Researchers disagree as to whether pure Criollo varieties even exist. Either way, Criollo – or what most people think of as such – is only grown in small quantities. A very special variety of Criollo is Porcelana. While it has rather subtle flavors, the white porcelain color of the beans - hence the name - is what sets this strain apart.

Is Criollo considered the queen of cocoa varieties?

Criollo is often described as mildly acidic and not very astringent. Criollo fans love their Criollo chocolates for their mild taste with aromas of nuts, caramel and (dried) fruit.
But the same applies to Criollo: in the end, it always depends on the people in the manufacturing process. If the Criollo beans are poorly fermented or unfavorably roasted in the chocolate factory, then these bars will be far from enjoyable, despite the high-quality beans. Caution is also advised with Criollo: the fact that Criollo is considered the best bean in the world has attracted many marketing-savvy manufacturers. Even if it says Criollo on it, Criollo isn't always inside. It is therefore best to research more closely whether it is more a scam or a serious chocolate manufacturer. You can find out here what you should look out for when buying chocolate .


The Trinitario cocoa variety is a hybrid of Criollo and Forastero varieties. It is believed that many cacao trees became ill after an infestation. For this reason, this hardy hybrid was developed in the Trinidad in the 18th century. Today, Trinitario beans are mainly grown in the Caribbean, but also in Venezuela, Papua New Guinea and Madagascar. Trinitario beans are considered fruity-sour and slightly spicy. A delicious example of a Trinitario chocolate is the Georgia Ramon Brazil .


Ever since Trinitario was developed in the 18th century, people have been trying new hybrids. These often have robotic names such as CCN-51. Everything you need to know about CCN-51 is here (soon). As far as the theory...
While in theory the cocoa varieties have now been scientifically well divided, the reality is much more diverse. Fine flavor cocoa varieties in particular often grow in wild (rain) forests, often of unclear origin. Thus, even with single-origin chocolates, different types are often mixed. Sometimes, however, these regional mixes produce more exciting flavors than pure cocoa varieties. The ICCO regularly publishes an overview to find out what proportion of fine flavor cocoa can be assumed from the different countries of origin.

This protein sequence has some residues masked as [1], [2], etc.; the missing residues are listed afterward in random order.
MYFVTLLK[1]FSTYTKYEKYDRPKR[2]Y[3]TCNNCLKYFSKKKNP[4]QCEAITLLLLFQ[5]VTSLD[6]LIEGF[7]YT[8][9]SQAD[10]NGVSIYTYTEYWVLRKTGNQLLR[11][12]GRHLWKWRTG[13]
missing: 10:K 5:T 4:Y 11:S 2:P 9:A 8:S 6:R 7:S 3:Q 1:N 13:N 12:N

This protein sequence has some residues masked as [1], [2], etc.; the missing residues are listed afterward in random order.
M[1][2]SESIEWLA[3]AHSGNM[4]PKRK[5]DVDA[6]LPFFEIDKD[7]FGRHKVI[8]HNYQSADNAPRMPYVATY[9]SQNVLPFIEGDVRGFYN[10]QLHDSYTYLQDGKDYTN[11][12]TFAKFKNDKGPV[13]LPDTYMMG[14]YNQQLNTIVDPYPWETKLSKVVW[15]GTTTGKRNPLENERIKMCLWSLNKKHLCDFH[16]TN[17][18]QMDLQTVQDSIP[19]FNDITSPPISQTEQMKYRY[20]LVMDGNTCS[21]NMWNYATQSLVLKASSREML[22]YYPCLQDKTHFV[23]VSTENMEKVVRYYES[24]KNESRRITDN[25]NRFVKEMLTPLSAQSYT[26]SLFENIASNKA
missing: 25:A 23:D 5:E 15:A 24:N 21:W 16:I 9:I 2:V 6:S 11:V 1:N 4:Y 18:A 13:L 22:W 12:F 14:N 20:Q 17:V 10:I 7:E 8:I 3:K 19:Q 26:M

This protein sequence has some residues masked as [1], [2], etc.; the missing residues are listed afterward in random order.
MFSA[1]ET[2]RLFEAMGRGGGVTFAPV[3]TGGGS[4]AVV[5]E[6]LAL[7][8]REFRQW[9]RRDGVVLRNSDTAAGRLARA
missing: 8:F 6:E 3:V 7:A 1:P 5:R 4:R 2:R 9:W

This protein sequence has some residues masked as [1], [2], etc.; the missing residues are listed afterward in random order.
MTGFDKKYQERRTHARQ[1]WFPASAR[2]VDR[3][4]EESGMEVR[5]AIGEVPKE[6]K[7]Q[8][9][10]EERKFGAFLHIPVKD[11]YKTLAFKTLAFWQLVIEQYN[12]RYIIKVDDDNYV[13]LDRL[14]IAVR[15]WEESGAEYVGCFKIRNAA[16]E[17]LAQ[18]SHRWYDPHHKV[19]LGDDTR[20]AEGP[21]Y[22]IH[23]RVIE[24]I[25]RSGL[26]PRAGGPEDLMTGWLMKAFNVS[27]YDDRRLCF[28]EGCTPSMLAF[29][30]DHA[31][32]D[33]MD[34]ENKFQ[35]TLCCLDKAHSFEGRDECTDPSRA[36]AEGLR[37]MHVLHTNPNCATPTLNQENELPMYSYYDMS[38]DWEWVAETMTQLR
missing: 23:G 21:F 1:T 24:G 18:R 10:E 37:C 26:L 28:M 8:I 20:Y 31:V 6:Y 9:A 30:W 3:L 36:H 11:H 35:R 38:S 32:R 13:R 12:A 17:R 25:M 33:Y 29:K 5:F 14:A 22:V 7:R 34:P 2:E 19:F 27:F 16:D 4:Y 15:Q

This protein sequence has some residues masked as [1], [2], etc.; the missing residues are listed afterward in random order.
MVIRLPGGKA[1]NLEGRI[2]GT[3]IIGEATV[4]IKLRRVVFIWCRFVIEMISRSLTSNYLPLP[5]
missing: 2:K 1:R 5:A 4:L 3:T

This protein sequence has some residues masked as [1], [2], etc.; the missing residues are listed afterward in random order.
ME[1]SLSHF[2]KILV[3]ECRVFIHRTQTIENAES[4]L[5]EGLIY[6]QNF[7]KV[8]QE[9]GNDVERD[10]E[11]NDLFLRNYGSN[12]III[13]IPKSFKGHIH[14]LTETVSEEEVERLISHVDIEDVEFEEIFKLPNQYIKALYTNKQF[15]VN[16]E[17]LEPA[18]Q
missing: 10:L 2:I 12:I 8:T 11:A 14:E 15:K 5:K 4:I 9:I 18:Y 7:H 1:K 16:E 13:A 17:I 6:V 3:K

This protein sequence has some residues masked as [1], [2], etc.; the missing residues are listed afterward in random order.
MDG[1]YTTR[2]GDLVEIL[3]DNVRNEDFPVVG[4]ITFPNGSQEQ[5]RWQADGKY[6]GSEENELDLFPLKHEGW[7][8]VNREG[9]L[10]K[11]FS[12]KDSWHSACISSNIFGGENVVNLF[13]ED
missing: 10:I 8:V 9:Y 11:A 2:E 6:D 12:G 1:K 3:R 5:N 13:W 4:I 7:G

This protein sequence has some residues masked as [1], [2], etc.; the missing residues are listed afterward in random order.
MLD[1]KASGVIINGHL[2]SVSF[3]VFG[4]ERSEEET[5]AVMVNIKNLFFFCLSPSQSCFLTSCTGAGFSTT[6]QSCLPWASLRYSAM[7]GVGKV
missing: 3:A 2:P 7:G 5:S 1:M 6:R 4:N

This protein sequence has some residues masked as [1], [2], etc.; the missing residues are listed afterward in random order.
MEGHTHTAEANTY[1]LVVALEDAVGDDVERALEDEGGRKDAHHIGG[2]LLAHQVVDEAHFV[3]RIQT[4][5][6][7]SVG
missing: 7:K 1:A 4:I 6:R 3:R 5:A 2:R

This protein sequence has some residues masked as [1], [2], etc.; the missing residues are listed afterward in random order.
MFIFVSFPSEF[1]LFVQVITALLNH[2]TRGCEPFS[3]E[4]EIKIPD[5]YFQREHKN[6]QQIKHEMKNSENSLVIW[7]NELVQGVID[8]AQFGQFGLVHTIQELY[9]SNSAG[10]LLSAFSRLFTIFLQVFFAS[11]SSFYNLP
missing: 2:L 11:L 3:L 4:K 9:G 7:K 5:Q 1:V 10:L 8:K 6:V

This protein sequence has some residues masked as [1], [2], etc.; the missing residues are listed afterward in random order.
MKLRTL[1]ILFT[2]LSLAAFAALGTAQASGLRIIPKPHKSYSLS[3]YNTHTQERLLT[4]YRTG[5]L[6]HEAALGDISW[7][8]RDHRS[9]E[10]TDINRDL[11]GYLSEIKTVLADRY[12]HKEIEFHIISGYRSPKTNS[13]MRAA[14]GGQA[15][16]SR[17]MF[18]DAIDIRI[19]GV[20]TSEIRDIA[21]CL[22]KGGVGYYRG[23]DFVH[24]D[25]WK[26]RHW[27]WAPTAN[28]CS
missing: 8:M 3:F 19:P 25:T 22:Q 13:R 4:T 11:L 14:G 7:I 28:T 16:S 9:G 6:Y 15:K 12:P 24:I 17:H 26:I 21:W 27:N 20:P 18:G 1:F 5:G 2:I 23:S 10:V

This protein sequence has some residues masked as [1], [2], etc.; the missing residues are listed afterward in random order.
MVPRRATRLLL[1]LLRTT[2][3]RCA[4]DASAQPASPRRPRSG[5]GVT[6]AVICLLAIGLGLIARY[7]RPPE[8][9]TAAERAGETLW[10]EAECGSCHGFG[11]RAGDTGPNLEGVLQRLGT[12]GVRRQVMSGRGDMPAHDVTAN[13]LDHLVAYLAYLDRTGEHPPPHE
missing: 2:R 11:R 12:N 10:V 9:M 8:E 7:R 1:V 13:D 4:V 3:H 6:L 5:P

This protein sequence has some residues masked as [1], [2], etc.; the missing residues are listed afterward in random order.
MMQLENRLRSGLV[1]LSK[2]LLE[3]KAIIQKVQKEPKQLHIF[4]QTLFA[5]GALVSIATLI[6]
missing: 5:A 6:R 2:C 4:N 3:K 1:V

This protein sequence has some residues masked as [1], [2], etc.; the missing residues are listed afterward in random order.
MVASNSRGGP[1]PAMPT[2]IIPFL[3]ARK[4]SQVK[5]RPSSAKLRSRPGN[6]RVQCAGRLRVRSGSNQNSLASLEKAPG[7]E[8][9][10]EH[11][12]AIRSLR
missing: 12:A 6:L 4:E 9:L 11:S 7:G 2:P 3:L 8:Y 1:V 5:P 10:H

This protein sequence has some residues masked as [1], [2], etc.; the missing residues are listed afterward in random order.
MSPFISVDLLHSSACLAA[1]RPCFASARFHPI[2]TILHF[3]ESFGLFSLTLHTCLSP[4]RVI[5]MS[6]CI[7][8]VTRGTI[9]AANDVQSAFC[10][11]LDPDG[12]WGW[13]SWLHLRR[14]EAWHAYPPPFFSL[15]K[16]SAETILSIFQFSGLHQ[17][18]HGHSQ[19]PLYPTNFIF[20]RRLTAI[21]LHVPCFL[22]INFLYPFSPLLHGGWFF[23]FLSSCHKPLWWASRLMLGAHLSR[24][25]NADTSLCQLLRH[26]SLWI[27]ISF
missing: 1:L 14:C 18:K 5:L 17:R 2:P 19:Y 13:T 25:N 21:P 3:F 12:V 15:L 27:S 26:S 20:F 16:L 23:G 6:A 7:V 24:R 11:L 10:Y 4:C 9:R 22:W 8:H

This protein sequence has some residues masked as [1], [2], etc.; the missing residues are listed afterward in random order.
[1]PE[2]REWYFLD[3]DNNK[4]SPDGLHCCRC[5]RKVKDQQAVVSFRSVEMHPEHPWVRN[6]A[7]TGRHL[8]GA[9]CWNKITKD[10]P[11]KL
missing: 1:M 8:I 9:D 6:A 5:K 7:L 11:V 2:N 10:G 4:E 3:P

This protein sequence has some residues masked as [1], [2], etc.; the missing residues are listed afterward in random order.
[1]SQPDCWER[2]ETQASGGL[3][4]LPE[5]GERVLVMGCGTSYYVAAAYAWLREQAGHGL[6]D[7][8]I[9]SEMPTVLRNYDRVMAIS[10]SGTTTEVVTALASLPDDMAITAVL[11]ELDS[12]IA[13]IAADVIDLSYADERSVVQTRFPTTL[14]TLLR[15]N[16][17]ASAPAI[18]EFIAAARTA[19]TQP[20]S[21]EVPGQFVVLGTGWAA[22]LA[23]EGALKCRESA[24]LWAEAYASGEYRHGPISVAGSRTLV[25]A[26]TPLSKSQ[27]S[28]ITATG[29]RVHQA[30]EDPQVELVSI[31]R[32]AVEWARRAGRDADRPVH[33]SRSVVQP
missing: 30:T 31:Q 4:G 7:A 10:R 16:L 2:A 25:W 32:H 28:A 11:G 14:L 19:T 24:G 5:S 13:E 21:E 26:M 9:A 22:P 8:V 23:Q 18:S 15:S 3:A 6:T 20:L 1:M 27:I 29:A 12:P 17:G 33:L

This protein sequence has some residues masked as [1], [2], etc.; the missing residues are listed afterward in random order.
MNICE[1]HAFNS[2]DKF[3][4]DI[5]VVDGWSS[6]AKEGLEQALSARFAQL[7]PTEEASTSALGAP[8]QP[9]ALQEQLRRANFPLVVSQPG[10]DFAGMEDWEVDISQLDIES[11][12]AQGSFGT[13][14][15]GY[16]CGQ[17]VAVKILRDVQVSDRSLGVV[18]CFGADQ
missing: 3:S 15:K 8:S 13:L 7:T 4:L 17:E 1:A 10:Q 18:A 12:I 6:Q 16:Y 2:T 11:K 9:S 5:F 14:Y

But which kind should you try now?

As you should have noticed by now, the type of cocoa has an impact on the taste of a chocolate. However, it is far from the only factor! The origin, the farm management and the production method are also essential for the aromas in your bar. By the way , you can find out exactly where the aromas in your chocolate come from here . It is therefore best not only to try chocolate from different types of cocoa, but also from different countries of origin, from different manufacturers and maybe even with different ingredients.
The wider your chocolate selection, the better you can find out what you really like in your chocolates!We have summarized for you here how you can best enjoy chocolate. Take notes and see if you can spot patterns. Do you like certain flavors particularly well? Or maybe always the same country of origin? Then you should keep trying your way through the world of fine chocolate! Is there a better excuse to indulge in lots of chocolate? We have put together tips for you on how to find the most suitable chocolate for you here .
You want to taste chocolate and talk about it? Then take part in one of our chocolate tastings or goon a tasteful trip around the world with us and your team !